70 percent of errors in electronics manufacturing occur right at the first process step: printing. This is, at least since SPI systems have conquered the SMD market, a well-known wisdom that gives solder paste inspection its justification. But wouldn't it be better not to produce this scrap in the first place, rather than sorting it out after SPI inspection?
The tricky error rate of 70 percent is not the result of printer manufacturers not having done their homework. It is so high because a large number of parameters - both human and machine-related - come together before the first print, and influence the result. That's why print process optimization starts with the stencil.
Let's take a look at the influence of the stencil on the printing process: How do printing errors occur?
Here, we exclude the manufacturing process of the stencil. But even here, faulty production can occur, which most SMD manufacturers can hardly influence, since stencil production is often commissioned. So we assume here a perfectly produced stencil.
The machine operator clamps this stencil into the printer and production begins. Depending on the printing material (paste or adhesive), a certain number of printing processes are possible until so many residues have collected in the stencil openings that not enough solder is applied and thus a defect is produced. In short: the stencil must be cleaned. Many printing systems already offer exciting tools for cleaning cycles. But how do you check whether the cleaning was sufficiently precise and whether there are still residues in the openings?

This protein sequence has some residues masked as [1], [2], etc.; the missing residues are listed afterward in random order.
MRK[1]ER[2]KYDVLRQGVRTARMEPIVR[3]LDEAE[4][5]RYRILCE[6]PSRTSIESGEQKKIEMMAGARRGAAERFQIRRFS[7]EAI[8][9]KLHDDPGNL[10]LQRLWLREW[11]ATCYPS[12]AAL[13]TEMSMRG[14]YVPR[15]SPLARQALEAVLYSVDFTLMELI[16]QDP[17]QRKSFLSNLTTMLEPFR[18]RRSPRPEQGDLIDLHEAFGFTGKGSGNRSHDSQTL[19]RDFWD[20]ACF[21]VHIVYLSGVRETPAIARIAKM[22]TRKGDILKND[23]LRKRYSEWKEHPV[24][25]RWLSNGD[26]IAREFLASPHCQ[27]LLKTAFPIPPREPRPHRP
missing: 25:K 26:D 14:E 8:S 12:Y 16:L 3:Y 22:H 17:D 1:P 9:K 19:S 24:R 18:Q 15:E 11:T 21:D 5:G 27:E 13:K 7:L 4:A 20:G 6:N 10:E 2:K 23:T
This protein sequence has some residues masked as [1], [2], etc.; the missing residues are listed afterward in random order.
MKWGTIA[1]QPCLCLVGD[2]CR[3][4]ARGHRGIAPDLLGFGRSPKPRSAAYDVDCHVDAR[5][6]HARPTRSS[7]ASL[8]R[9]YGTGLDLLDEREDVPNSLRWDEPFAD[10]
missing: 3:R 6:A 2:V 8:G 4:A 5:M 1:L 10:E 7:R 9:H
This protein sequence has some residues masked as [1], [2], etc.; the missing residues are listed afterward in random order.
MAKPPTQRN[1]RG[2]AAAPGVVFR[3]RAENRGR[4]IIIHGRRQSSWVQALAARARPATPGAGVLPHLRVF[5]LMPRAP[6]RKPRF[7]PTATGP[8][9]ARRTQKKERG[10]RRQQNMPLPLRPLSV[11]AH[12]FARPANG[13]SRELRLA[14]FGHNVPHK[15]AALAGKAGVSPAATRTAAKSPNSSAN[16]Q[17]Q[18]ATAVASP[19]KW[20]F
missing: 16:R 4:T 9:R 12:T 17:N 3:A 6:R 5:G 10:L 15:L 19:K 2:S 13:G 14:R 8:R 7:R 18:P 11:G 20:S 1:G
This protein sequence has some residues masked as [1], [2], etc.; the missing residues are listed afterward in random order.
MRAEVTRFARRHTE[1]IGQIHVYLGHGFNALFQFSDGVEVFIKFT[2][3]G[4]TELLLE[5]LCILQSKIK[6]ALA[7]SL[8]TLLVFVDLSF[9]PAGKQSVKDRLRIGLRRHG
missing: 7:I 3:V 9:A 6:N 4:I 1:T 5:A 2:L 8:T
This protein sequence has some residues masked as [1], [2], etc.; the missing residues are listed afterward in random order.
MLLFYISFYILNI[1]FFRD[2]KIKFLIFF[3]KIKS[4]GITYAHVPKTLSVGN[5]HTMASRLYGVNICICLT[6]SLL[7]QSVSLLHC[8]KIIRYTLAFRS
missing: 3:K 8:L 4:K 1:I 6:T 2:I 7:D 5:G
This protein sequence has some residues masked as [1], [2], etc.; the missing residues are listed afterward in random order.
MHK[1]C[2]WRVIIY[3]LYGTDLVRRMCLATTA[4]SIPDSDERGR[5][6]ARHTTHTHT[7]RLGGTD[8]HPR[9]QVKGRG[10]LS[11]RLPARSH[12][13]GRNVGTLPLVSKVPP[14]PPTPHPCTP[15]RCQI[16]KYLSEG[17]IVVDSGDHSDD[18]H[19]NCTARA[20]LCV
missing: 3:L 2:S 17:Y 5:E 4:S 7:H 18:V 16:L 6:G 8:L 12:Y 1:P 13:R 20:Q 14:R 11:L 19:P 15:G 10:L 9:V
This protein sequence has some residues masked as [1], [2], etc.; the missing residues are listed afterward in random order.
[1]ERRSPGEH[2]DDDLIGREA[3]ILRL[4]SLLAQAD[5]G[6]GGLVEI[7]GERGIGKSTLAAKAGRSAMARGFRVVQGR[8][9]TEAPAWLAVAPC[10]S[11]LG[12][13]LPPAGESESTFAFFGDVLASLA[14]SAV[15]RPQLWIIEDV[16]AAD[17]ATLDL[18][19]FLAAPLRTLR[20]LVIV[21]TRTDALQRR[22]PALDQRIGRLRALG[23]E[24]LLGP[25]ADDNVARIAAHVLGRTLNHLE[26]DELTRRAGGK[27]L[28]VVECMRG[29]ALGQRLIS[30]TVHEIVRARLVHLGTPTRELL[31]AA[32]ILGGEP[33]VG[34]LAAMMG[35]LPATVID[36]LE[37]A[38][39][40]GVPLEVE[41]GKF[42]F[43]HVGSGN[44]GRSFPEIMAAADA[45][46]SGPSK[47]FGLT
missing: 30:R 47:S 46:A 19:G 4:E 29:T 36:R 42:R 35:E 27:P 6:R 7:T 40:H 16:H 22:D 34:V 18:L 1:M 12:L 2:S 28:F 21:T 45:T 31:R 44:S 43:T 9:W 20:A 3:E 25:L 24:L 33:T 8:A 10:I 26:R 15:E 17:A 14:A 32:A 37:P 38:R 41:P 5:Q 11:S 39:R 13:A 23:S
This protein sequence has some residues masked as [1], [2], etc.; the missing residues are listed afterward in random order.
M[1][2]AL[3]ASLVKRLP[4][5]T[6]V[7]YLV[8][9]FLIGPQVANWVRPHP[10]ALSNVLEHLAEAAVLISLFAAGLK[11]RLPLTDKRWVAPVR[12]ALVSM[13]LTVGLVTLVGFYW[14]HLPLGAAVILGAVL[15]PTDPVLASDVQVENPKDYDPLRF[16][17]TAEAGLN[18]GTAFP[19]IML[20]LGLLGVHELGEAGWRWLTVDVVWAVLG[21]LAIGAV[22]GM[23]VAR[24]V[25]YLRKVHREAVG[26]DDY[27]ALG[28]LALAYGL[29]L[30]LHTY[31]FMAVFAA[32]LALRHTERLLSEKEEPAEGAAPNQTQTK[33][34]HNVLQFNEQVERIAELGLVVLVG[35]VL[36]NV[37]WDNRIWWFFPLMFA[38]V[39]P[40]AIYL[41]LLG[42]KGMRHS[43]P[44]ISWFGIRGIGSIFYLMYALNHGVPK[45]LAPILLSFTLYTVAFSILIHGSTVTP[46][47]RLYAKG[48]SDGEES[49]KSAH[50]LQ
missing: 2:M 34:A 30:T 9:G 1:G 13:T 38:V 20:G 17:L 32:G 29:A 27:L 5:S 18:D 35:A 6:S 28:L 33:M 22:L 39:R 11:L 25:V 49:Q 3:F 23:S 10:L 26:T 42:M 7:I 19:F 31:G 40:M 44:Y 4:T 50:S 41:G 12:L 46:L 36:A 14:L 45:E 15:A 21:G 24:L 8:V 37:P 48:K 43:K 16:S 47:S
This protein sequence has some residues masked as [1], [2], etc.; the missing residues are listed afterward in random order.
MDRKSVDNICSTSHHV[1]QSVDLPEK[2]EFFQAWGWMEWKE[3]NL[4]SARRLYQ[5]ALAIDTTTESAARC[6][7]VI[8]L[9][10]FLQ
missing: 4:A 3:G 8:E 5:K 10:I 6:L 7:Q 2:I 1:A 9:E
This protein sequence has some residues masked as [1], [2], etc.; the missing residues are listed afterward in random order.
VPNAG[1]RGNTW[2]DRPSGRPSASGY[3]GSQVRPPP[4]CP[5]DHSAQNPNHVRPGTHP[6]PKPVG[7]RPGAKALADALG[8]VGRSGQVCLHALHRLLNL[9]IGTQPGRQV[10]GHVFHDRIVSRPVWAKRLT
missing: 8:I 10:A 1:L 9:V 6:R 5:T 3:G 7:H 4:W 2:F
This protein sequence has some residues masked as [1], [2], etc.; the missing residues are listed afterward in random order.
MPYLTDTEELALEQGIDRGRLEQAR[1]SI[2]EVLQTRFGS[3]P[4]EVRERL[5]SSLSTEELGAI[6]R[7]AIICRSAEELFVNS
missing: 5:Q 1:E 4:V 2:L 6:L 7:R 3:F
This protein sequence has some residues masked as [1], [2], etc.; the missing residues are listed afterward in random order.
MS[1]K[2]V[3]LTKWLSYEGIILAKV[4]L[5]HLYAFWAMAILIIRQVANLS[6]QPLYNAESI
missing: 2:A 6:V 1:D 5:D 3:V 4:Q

In practice, an operator looks over the stencil. But can a human eye really be held responsible for whether a stencil opening of 100µm is clean or not? Keep in mind that a human hair is about 50µm thick. Do your eyes find the hair in the soup, i.e. in the stencil opening?
Because the time required for visual inspection and also the high follow-up costs of a stencil opening that is dirty but not detected by a human being are very significant, it makes sense to automate this process - with a stencil inspection system.
Here, the manufacturer Sunmenta offers a wide range of systems that check the stencil for area, position, offset, size, foreign objects, scratches, missing, clogged or additional openings, and measure stencil tension and thickness.
But does it pay off? Yes, because as explained at the beginning, a critical process step - we remember the 70 percent - becomes much safer, and follow-up costs are averted. In addition, employees are relieved because a stencil inspection system completes the inspection in a much shorter time and at the same time still supplies data for traceability.
Those who shy away from the investment costs and rely on their SPI system, which does check the printing process, should be told: You may find the error, but you haven't done anything to prevent it from happening again. One system inspects the stencil, the other the solder paste. In addition, a stencil inspection system also offers the possibility to check the stencil tension as well as the stencil cut according to specifications upon delivery: Errors in stencil thickness and incorrectly placed openings lead to excessive or insufficient solder paste application as well as offsets - further error parameters that have not even been highlighted in this article.
Because more and smaller components are being packed onto an assembly, the stencil openings must consequently also become smaller and smaller. At the same time, this reduces the scope for error tolerances. The topic of stencil inspection is therefore becoming more important than ever, which is why SmartRep will be presenting its solutions and concepts for this at SMTconnect 2022.
Visit us in hall 4A, Booth 230.
"Print process optimization starts with the stencil. Due to the miniaturization of assemblies, the stencil openings have become so tiny that it is no longer possible to check it manually. It is important to automate this process step to avoid high follow-up costs.“
- Test and inspection solutions (AOI, AXI, ICT)